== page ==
ByElias Cepeda, writer at Creators.co
Elias Cepeda

Bill Goldberg recently double speared and jackhammered his way to a pin fall victory over Brock Lesnar at Survivor Series. Satisfying as that quick scripted victory was for old school Goldberg fans like this writer, the fantasy world of professional wrestling doesn’t say anything about who would be likely to win real fights.

If it did, Attitude-era WWE superstars like UFC champs, Ken Shamrock and Dan Severn likely would have never lost, except to one another, and Brock Lesnar would likely never lose in the squared-circle. Of course, who gets put over and who has to take a fall in pro wrestling is decided in writers’ rooms and executive offices, to optimize sales and drama.

Fans still can’t help themselves in often wondering how this "wrassler" or another might do in real fights. Heck, the likes of former amateur wrestling champ Bobby Lashley and WWE champ Dave Batista wondered so much that they gave side MMA careers a go.

The revolving door for someone like Lesnar between the WWE and the UFC also blurs the lines of what is possible for pro-wrestlers, at least in the furthest stretches of our imaginations. Lesnar, a decade younger, a former NCAA Division I national wrestling champion and former UFC heavyweight title-holder, would doubtless dispatch Bill Goldberg with ease should they ever mix it up in a real fight.

That isn’t to say, however, that Goldberg isn’t a good enough athlete to take a real fight against someone. The former NFL lineman is a spectacular athlete, has kept in great shape, even nearing 50 years of age, thanks in large part to his Muay Thai kickboxing training, and has repeatedly spoken of his desire to compete in kickboxing.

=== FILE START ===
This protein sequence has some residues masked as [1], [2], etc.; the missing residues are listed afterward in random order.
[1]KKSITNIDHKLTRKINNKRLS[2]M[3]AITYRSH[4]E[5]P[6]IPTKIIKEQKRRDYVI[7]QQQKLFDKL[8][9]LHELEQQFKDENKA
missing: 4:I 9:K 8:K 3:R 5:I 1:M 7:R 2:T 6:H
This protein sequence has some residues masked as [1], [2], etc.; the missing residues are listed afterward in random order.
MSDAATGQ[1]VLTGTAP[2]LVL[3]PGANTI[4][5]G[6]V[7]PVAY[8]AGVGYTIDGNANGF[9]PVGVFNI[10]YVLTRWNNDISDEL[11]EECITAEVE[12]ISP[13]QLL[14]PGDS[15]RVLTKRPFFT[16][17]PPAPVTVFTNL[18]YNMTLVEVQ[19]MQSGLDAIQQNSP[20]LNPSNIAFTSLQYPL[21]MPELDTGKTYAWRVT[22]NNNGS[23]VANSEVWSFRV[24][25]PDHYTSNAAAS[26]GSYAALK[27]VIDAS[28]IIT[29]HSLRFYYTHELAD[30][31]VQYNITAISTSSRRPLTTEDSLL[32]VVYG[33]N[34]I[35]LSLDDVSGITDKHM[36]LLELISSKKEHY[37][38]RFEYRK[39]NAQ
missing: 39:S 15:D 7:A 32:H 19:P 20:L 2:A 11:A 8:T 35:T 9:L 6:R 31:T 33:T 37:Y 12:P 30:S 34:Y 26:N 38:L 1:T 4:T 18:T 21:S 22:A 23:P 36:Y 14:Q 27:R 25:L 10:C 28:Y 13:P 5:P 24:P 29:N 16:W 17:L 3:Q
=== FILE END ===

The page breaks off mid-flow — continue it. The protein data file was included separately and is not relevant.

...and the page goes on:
So, because it’s fun to consider, we wonder below how well Goldberg might do well in real MMA competition. We’ll break Goldberg down into a few key categories to predict his chances.

Read on, then let us know what you think, and who you’d like to see Goldberg fight in the comments section!

Athleticism: Taking a host of sub-categories together (speed, reflexes, flexibility, strength), Goldberg likely possesses more favorable physical traits than most MMA rookies do. Goldberg has always performed with agility as a pro-wrestler, especially for someone as tall and heavy as he is, and he was a good enough athlete to play football at the University of Georgia and in the NFL. Most people entering MMA would love to have the physical tools Goldberg has.

Age, wear & tear: At 49 years old, Goldberg would either need to choose an opponent very carefully to fight – namely someone his age. If he would have taken his physical tools and trained to fight in his 20’s or early 30’s, however, and stayed relatively healthy, there’s no telling how nicely Goldberg could have developed his technical skill.

Psychology: I don’t want to make too much of this, but it needs to be noted that Goldberg has never actually chosen to compete in real fighting. He’s often touted how much he trains Muay Thai each week, and said how he wouldn’t do so if he didn’t intend to fight.

Chances are that Goldberg was just mindful of his worth as an athlete and didn’t want to fight publicly without securing the right type of deal from a promoter. If so, there’s nothing wrong with that. Here’s the thing about real fighters, though – they’ll do just about anything to chase fights.